Charity warns of DRC humanitarian crisis

Medical charity report says armed groups and militias do not appear to distinguish between civilians and combatants.

    Charity warns of DRC humanitarian crisis
    DRC has been mired in crisis for years, since the overthrow of Mobutu Sese Seko in 1997 [AP]

    The Democratic Republic of Congo (DRC) is living through a medical and humanitarian crisis, the international charity Médecins Sans Frontières (MSF) has said.

    In a report that the charity says seeks to expose the true extent of the medical and humanitarian emergency in the violence-torn country, MSF said on Monday that the Congolese living in the eastern provinces plagued by conflict have been affected most.

    The report, Silent Suffering in Democratic Republic of Congo, says armed groups and militias do not appear to distinguish between civilians and combatants.

    "MSF has seen the consequences and received first-hand accounts of abuse, harassment, targeted attacks, counter-attacks and massacres carried out by a variety of armed groups on civilians," the report says.

    "Every day, MSF is confronted with the medical consequences of violence in its hospitals, health centres and mobile clinics in DR Congo.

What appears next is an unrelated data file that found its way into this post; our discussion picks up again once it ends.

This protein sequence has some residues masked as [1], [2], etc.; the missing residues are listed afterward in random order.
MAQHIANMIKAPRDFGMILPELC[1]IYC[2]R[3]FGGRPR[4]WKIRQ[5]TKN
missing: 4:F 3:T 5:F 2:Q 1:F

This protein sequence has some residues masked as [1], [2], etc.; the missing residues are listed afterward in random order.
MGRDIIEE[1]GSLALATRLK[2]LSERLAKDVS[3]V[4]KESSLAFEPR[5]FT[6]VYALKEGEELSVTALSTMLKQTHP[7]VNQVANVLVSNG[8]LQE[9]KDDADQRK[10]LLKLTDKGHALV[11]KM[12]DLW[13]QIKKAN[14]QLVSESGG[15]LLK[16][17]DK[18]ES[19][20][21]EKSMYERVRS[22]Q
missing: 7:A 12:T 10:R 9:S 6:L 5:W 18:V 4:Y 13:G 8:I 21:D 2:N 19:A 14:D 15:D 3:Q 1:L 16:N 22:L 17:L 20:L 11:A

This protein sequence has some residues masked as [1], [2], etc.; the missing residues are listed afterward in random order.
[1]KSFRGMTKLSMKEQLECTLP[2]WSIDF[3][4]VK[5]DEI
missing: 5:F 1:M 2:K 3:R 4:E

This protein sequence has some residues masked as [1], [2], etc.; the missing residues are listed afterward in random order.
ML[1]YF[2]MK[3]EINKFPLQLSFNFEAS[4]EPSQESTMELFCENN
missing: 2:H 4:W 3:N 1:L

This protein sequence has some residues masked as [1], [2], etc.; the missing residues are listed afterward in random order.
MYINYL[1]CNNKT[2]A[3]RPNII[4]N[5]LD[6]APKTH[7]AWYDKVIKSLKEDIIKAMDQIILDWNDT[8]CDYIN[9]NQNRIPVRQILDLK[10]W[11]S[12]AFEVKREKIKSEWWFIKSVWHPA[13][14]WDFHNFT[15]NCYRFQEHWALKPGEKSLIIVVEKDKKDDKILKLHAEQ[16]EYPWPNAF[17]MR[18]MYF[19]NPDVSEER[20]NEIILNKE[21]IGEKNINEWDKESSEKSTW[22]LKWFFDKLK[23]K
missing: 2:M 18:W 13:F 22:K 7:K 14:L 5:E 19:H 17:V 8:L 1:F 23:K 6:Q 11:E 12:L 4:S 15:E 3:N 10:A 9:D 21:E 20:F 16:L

"Conflict causes people to put off visiting health posts or to flee their homes, impeding access to health services. Medical personnel and hospitals are regularly attacked. This is unacceptable and makes provision of lifesaving care a difficult, if not impossible, task."

    Rebel armies

    Suspension of services due to attacks leave many people without care on a regular basis, the charity said.

    The DRC has been embroiled in conflict and political crisis for years, since the overthrow of Mobutu Sese Seko in 1997. 

    A group of rebel armies, including Rwandan refugees accused of taking part in the 1994 Rwandan genocide, have since set up camp in the country's east, often fighting each other and with the Congolese army over mineral wealth.

    MSF said it treats more survivors of sexual violence in DRC than it does in any other country worldwide.

    In 2012, MSF teams provided medical care to a total of 4,037 women, men and children after incidents of sexual violence in different project locations. The annual number of cases treated has not dropped below this number in the past five years, the report said.

    "In addition to the physical trauma suffered by victims of sexual violence, there are a large number of medical consequences, including the risk of HIV/AIDS, STIs and serious complications for reproductive health," the report said.

    "Women may fall pregnant from the attack, and women who are pregnant at the time of the attack risk losing the foetus."

    SOURCE: Al Jazeera


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